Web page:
Despite what common held notions, and widely held economic theories, preach, investors and business leaders are not perfectly rational number-crunchers. Everybody is subject to irrational forces when making decisions. Fear and greed are the most cited drives in the field of value investing, and often these two forces can cause investors to bid up the prices of stocks to high levels during a period of good news, or push stocks to unreasonably low levels when bad news hits. Investors often overreact to both positive and negative events, a tendency that Graham was well aware of.

You can often see dramatic swings in the price of stocks. It’s common, for example, for a stock to move 50% from top tick to bottom tick during the course of a year. It’s also common for stocks to suffer large declines in price during bear markets. Graham gave a famous analogy to help you understand the implications of these phenomena. Suppose you’re in business with a man named Mr. Market. Mr. Market, according to Graham, is not well emotionally balanced. Some days Mr. Market is feeling very good about your company’s future, so he offers to buy your share in the business for well above your own estimate of its worth. On other days, however, Mr. Market feels depressed and pessimistic about the prospects of your business. On those days, he offers up his stake in the business at a surprisingly low figure in relation to your own assessment of its worth. You don’t have to agree to any purchases or sales with Mr. Market, if you don’t want to. Graham suggests, however, that his moods are there for you to use to your advantage.

Social proof is one reason investors will swing between overly-optimistic and overly-pessimistic appraisals of a stock. If the market is in the middle of a long steady rise then investors will tend to feel left out and want to join in on the fun. Or on the flip side, if everyone is dumping a stock, most investors will take that as proof that it’s time to sell, even if fundamentals don’t agree.

Commitment is another troubling factor. As Graham pointed out, once someone makes a positive assessment, a positive prediction, of what is likely to happen, he is more likely to seek out confirming evidence and ignore contrary evidence. This makes it tough to sell. If he states his assessment publicly then it becomes that much harder, and he also encourages others to buy. This cycle continues until some negative event pops the bubble and the market turns. Once panic sets in, those effected by social proof run for the door. Eventually, social proof even consumes many who felt commitment to their original purchase and the stock falls far below its intrinsic value.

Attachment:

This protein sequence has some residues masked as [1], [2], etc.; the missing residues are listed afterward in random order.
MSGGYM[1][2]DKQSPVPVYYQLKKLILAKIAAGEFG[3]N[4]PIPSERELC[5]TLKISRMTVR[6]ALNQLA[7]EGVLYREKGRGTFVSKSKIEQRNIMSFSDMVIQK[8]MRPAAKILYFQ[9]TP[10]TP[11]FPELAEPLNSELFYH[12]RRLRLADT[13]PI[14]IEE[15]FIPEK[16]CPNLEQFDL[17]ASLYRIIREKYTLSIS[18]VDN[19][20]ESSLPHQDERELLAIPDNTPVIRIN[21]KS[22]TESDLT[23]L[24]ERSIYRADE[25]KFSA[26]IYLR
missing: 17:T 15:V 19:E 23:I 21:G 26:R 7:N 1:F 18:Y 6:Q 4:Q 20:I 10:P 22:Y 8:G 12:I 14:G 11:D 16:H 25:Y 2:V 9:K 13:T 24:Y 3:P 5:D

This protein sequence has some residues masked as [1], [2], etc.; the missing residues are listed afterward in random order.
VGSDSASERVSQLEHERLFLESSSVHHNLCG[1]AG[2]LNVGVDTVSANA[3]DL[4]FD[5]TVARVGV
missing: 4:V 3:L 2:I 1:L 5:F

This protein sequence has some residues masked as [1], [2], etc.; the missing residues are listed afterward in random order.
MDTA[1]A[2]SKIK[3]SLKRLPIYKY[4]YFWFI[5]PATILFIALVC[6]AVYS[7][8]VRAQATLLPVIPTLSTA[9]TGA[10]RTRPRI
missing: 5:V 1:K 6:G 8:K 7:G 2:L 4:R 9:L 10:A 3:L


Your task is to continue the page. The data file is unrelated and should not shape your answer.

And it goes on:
Mean Reversion

Markets and stocks don’t stay at the bottom. Graham was well aware that reversion to the mean is a powerful force in the business world just like it is in the natural world. Mean reversion means that over time results will tend toward some average. In business, markets tend to revert back to a typical level of profitability over time. Sectors that are suffering from poor profits tend to increase their profitability over time while sectors with exceptional results will see those results deteriorate in the future.
The same fundamental reversion is true for individual stocks. Graham was fond of saying that there is continuity to business. A solid business faced with some bad news or a falling stock price will move back toward fair value an overwhelming majority of the time. Just as a company sailing well beyond its fair value, will usually fall back to earth.


Graham’s teachings maintain their relevance because human nature has not changed. People still bid up stock prices to excessive levels and sink stocks well below fair value. It is just as hard to predict future market behavior today as it was in Graham’s day, but investors still try and ground their investments on extrapolating trends. And, of course, investors still pay top dollar for any future the market currently loves, instead of seeking strong margins of safety and buying stocks below their fair value.

  1. Thanks for the great explanation of Benjamin Graham. I didn’t really know about value investing, but it seems very interesting to me. Keep up the good work.

    • Thank you for reading. Value investing has always been the black sheep of the investing family, but it’s the only one that proves itself time and again over the long-term.